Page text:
The exact frequency generated depends on RO, which is the fraction of the total resistance R of variable resistor 94 to the center tap's position. The output frequency produced is FOUT=FMIN+(FMAX−FMIN)*R0/R. When the center tap is moved all the way to the upper end of variable resistor 94, the voltage VMIN from first loop 60 is selected, and FOUT=FMIN. When the center tap is moved all the way to the lower end of variable resistor 94, the voltage VMAX from second loop 70 is selected, and FOUT=FMAX. Otherwise, the output frequency produced is a function of the center-tap location, R0/R.
Frequency Varies with Center-Tap Location—FIG. 3
FIG. 3 is a graph showing how output frequency varies with the location of the center tap along the variable resistor. The output frequency FOUT is shown along the y-axis, while alpha, the location of the center tap relative to the total resistance of the variable resistor, is shown on the x-axis. Alpha can be expressed as RO/R, where RO is the output resistance to the center tap, while R is the total resistance from the first PLL loop to the second PLL loop. RO is selected by the location of the center tap.
The output frequency is a linear function of alpha. FOUT is the minimum frequency of the first PLL loop, FMIN or FREF*N/M, for alpha=0, which occurs when RO is zero, and the center tap is taken from the VCO input voltage of the first PLL loop. FOUT is the maximum frequency of the second PLL loop, FMAX or FREF*(N+R)/M, for alpha=1, which occurs when RO is equal to R, and the center tap is taken from the VCO input voltage of the second PLL loop.
Any desired output frequency can be obtained between FMIN and FMAX by selecting the center tap position to an appropriate location between the terminals of the variable resistor. For example, an output frequency of (FMAX+FMIN)/2 is obtained by selecting the center tap from the middle of the variable resistor, where RO=R/2. Other output frequency values can be obtained by selecting the center-tap location at the appropriate fraction of the total resistor length.
While fully-continuous selection of the center-tap location was possible with older discrete variable resistors, integrated circuits often require that the possible selections of center-tap locations be quantized. For example, the center tap location can be selected from any one of 64 locations using an 6-bit digital code. The variable resistor is then constructed from 63 equal-value sub-resistors. The center tap is selected from one of the 62 nodes between 2 of the sub-resistors, or one of the 2 terminals, the VCO input voltages for the first and second PLL loops.
Integrated Variable Resistor—FIG. 4
FIG. 4 is a diagram of a variable resistor with a center tap that is selected using transistors. Such a variable resistor can be easily integrated with other PLL components on a single silicon substrate.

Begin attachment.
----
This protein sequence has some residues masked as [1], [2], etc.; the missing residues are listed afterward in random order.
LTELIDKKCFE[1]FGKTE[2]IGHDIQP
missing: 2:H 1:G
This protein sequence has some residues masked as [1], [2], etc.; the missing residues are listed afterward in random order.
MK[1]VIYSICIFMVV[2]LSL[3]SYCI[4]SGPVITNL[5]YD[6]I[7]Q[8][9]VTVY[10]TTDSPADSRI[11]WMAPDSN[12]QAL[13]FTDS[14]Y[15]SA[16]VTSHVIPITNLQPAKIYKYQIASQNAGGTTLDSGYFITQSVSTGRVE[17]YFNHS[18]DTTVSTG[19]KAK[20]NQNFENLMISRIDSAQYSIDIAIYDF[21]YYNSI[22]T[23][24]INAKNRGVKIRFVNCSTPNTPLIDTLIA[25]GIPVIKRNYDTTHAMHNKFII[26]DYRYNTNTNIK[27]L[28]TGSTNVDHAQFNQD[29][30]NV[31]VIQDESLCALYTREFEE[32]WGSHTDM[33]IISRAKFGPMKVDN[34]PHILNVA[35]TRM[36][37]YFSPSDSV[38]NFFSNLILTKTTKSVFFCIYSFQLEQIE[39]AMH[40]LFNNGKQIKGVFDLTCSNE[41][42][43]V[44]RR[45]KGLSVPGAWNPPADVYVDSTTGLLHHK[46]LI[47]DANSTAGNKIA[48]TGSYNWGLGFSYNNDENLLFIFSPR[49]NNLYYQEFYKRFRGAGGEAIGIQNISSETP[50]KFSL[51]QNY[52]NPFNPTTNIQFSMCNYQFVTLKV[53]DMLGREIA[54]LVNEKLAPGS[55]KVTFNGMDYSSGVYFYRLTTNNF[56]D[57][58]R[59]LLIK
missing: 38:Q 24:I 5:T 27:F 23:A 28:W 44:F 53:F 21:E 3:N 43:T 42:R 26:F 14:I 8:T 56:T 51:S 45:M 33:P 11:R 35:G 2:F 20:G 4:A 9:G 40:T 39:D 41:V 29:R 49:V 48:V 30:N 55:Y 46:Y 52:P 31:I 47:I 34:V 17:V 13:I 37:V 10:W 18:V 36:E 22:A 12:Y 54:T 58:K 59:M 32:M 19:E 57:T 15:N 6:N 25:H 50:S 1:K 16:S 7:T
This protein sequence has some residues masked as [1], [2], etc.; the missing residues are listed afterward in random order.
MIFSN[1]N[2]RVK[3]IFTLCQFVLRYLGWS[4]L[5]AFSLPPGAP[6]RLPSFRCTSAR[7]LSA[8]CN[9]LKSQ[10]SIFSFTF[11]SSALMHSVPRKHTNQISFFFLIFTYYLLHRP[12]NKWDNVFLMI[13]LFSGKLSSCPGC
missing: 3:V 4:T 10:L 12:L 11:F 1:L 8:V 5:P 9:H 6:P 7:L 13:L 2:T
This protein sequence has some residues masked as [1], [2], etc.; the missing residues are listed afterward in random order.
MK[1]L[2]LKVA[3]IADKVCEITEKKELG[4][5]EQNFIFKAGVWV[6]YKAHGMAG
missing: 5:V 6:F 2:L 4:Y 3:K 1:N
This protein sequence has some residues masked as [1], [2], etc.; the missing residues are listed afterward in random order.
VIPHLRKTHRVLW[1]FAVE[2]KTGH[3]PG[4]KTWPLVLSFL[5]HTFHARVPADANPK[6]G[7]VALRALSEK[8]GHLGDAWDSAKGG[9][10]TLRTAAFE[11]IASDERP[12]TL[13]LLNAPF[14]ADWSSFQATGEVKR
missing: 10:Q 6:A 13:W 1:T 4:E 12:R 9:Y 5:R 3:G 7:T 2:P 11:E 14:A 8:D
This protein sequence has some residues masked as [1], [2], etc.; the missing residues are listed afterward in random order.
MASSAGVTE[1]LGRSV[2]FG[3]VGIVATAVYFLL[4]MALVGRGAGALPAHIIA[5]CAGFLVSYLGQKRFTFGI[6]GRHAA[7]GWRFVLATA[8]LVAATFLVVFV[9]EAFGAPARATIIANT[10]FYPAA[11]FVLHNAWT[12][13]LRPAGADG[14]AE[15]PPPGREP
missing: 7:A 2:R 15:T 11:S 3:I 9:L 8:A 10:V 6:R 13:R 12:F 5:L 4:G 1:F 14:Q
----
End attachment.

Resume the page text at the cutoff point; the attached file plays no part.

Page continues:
Variable resistor 94 is constructed from a series of fixed-size sub-resistors 72, 74, 76, 78 . . . 84. Each of the seven sub-resistor 72, 74 . . . 84 has a resistance of one-seventh the total resistance R of variable resistor 94. The output resistance RO can be selected to be a value of 0, R/7, 2R/7, 3R/7, . . . 6R/7, or R by enabling one of select transistors 42, 44, 46, . . . 56.
A multiplexer function is implemented by select transistors 42, 44, 56. One of the select signals CT0:7 is driven high while the other 7 are driven low. This causes only one of select transistors 42, 44, . . . 56 to be turned on while the others are turned off. Thus only one of the nodes along variable resistor 94 is selected as the center tap whose voltage is applied to the input of final VCO 40. This selected voltage determines the output voltage FOUT.
For example, when CT0 is high, select transistor 42 is turned on and the other select transistors 44, 46 . . . 56 turned off. This couples VMIN input to VCO 20 in loop 60 to be input to final VCO 40, which generates FMIN as FOUT. When CT7 is high, select transistor 56 is turned on and the other select transistors 42, 44, 46 . . . 54 turned off. This couples VMAX input to VCO 30 in loop 70 to be input to final VCO 40, which generates FMAX as FOUT.
When CT1 is high, select transistor 44 is turned on and the other select transistors 42, 46 . . . 56 turned off. This couples the node voltage between sub-resistors 72, 74 to be input to final VCO 40, which generates an intermediate frequency of FMIN+(FMAX−FMIN)/7 as FOUT.
A decoder (not shown) can be used with a 3-bit decoded input to generate a one-hot decoding of select signal CT0:7 to enable one of the gates of select transistors. Other encodings and decodings can be used.